Hepatitis B virus core protein allosteric modulators can distort and disrupt intact capsids

Christopher John Schlicksup, Joseph Che Yen Wang, Samson Francis, Balasubramanian Venkatakrishnan, William W. Turner, Michael Vannieuwenhze, Adam Zlotnick

Research output: Contribution to journalArticlepeer-review

68 Scopus citations


Defining mechanisms of direct-acting antivirals facilitates drug development and our understanding of virus function. Heteroaryldihydropyrimidines (HAPs) inappropriately activate assembly of hepatitis B virus (HBV) core protein (Cp), suppressing formation of virions. We examined a fluorophore-labeled HAP, HAP-TAMRA. HAP-TAMRA induced Cp assembly and also bound pre-assembled capsids. Kinetic and spectroscopic studies imply that HAP-binding sites are usually not available but are bound cooperatively. Using cryo-EM, we observed that HAP-TAMRA asymmetrically deformed capsids, creating a heterogeneous array of sharp angles, flat regions, and outright breaks. To achieve high resolution reconstruction (<4 Å), we introduced a disulfide crosslink that rescued particle symmetry. We deduced that HAP-TAMRA caused quasi-sixfold vertices to become flatter and fivefold more angular. This transition led to asymmetric faceting. That a disordered crosslink could rescue symmetry implies that capsids have tensegrity properties. Capsid distortion and disruption is a new mechanism by which molecules like the HAPs can block HBV infection.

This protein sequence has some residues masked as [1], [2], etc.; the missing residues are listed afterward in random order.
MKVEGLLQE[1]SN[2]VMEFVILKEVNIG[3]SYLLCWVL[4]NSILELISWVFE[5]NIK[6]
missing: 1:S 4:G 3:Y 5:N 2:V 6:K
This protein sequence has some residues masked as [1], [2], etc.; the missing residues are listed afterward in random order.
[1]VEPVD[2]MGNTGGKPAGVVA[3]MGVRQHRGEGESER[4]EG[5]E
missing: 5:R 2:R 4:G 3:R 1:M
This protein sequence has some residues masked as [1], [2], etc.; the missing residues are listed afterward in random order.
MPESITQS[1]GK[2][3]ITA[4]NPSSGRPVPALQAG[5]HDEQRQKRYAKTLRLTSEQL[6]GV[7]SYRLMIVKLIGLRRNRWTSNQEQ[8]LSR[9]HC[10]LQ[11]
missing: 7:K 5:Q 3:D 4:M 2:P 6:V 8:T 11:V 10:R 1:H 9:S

Original languageEnglish (US)
Article numbere31473
StatePublished - Jan 29 2018

All Science Journal Classification (ASJC) codes

  • General Neuroscience
  • General Immunology and Microbiology
  • General Biochemistry, Genetics and Molecular Biology


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